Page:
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Ask 10 GPs what they enjoy most about their job and it’s highly likely 9 out of 10 will come back with a version of, “I love that I get to do a bit of everything.” It’s certainly no surprise practising a wide variety of medicine is one of the speciality’s biggest drawcards, along with the chance to pursue a special interest.

Here you’ll uncover part one in a series of stories featuring registrars and GPs who work in wide ranging fields. It will give you an excellent taster of the diversity on offer when you choose to become a GP.

Dr Gillian Eastgate
GPTQ Medical Educator

Addiction medicine or disability support

Dr Gillian Eastgate currently practises five days per fortnight at Inala Community Health Centre in their Alcohol and Drug Service.

“I have a second fellowship in addiction medicine. Much of what I do is ongoing management of opioid dependent patients. The care is similar to what I’d give in standard general practice, but the main difference is I’m focusing on their addiction issues,” she explains.

“They’re very interesting patients because they have a whole range of medical and psychiatric issues, and we have to do a lot of liaison with our local GPs when it comes to their care.”

Gillian also spent 16 years working at the Queensland Centre for Intellectual and Developmental Disability at The University of Queensland.

“My role was to provide in-depth health assessments for adults with an intellectual disability. I wasn’t seeing them for their acute complaints; they would visit their regular GP for those. I’d instead see them for a series of hour long appointments, and basically pull apart all of their health conditions and health care, and make recommendations to their usual GP. Practising there, I got to experience a huge range of medical issues,” she says.

Douglas Brown
GP Registrar, Australian Defence Force

Australian Defence Force

GP registrar and uniformed member of the Australian Defence Force (ADF), Dr Doug Brown, splits his consulting time between civilian and military medicine. Stationed at the Amberley RAAF, he also balances practising at a Brisbane GP clinic, with his ADF military and medical training commitments in numerous locations across the nation.

Doug says there are stark differences when practising medicine in the community and in the air force, particularly when it comes to the types of patient presentations.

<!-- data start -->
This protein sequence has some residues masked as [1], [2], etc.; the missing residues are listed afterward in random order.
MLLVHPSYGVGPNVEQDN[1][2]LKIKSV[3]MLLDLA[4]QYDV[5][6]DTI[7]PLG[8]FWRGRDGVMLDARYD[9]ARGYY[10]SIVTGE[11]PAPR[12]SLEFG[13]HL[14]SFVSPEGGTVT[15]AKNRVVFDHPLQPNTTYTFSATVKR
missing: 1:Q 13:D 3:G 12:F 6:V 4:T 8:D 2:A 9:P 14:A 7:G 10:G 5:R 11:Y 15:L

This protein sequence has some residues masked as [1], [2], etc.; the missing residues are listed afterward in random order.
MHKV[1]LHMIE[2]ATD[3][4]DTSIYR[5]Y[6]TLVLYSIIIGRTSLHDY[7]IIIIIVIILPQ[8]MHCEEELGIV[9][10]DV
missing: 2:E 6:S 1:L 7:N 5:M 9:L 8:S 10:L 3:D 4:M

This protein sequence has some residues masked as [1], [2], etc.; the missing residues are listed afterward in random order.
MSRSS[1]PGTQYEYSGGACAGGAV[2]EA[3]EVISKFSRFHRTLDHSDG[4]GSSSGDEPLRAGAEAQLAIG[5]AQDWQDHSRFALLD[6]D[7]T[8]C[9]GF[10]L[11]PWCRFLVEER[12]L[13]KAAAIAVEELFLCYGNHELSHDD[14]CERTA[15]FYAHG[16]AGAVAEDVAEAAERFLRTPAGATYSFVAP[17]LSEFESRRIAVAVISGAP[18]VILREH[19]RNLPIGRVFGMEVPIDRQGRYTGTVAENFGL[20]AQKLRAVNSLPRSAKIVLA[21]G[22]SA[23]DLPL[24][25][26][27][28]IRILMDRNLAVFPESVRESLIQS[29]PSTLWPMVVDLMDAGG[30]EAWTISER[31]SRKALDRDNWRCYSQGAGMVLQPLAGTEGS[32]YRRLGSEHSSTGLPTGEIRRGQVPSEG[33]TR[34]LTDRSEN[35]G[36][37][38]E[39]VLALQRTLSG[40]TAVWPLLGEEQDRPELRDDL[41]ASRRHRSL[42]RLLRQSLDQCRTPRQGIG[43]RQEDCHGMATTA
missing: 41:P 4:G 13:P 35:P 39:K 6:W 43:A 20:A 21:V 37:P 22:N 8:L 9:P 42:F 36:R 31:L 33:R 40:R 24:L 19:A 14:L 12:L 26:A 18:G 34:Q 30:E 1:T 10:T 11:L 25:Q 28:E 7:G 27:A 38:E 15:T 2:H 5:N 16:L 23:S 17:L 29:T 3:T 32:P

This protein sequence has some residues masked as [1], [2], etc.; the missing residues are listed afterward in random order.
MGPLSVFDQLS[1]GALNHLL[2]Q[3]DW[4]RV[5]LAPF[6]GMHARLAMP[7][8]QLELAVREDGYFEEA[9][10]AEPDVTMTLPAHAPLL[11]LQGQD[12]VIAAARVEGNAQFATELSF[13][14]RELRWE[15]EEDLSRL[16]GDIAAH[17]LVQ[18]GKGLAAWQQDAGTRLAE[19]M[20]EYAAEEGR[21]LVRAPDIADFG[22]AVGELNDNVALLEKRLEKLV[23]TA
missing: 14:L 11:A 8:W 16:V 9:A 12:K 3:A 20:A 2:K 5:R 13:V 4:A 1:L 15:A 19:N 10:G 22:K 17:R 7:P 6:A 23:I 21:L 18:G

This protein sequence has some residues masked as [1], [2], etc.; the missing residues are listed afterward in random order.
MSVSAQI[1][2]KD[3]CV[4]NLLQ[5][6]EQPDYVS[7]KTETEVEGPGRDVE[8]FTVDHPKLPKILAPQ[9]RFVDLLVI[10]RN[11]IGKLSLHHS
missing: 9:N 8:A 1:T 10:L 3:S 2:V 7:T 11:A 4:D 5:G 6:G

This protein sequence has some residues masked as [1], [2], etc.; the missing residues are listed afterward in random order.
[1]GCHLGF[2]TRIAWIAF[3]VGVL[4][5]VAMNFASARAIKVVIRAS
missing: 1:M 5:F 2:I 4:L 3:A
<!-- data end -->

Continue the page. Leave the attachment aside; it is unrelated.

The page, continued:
“Your body completely changes when you’re 20,000 feet in the air. You have increased G-forces that can affect how your heart and lungs work. Pilots or air crew often experience hypoxia, but they also breathe in smoke and fumes while in the aircraft. It’s much colder at high altitude, so there’s medical conditions associated with that, plus the aircraft is very noisy, so they have issues with their ears as well,” he explains.

“You also have an additional layer to consider around whether someone’s fit to fly. It requires a different thought process, as medications you can have on the ground might not work when you’re flying in the air.”

Dr Demitri Perera
Fellowed GP

Indigenous health at an Aboriginal Medical Service (AMS)

Recently Fellowed registrar, Dr Demitri Perera currently works full-time at an Aboriginal Medical Service (AMS) in Toowoomba. He finds the main difference from working in a mainstream GP clinic is that it often takes longer to establish rapport and take the patient’s history, which may not be straightforward. This is where working in an AMS is advantageous.

“We have a 20 minute standard consult time to account for the complexity. It also helps being a service tailored specifically for the Aboriginal population in the Toowoomba region. People automatically feel a little more at ease when they come in,” he says.

“We’re trying to address the gap by providing culturally sensitive care focused on building rapport and trust in the doctor-patient relationship. Through this, we can raise health literacy and health outcomes for a whole population. It’s such an important field and I’m so happy I can be a part of it.”

Next week – locum work, managing your own practice and more 

That concludes the first part of the twoarticle series about the diverse ways you can take your GP career. Look out for next week’s blog for the final instalment